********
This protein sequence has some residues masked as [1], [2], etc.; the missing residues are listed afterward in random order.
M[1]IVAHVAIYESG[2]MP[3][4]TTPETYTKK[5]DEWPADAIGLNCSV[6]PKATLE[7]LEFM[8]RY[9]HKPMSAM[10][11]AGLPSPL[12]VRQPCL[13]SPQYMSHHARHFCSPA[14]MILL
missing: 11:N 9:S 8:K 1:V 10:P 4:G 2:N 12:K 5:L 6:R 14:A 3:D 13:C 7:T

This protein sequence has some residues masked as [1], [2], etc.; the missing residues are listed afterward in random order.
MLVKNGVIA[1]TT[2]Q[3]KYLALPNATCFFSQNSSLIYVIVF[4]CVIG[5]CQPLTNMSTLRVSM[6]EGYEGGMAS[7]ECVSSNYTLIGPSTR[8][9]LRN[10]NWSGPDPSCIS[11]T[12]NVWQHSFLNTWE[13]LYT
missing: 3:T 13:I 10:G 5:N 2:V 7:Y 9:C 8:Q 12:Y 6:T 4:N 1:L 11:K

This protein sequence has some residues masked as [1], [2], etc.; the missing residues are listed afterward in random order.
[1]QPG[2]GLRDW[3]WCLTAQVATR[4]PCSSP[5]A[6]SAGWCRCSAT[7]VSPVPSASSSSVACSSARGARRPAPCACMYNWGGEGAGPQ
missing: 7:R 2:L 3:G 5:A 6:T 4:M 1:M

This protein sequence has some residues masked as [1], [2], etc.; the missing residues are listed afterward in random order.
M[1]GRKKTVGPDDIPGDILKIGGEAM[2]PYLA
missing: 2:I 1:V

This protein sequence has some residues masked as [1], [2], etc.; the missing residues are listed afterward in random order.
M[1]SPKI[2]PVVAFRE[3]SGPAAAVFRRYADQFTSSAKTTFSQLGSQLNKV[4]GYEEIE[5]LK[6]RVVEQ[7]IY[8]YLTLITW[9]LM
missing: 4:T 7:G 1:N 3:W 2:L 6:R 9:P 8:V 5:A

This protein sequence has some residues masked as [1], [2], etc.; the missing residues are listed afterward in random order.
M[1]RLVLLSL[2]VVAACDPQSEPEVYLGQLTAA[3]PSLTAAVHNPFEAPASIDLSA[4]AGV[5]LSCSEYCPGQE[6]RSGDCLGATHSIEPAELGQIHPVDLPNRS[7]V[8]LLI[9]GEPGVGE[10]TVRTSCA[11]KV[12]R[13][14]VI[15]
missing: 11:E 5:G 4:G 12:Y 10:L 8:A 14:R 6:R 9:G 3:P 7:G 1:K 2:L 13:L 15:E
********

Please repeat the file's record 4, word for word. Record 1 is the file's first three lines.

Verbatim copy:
This protein sequence has some residues masked as [1], [2], etc.; the missing residues are listed afterward in random order.
M[1]GRKKTVGPDDIPGDILKIGGEAM[2]PYLA
missing: 2:I 1:V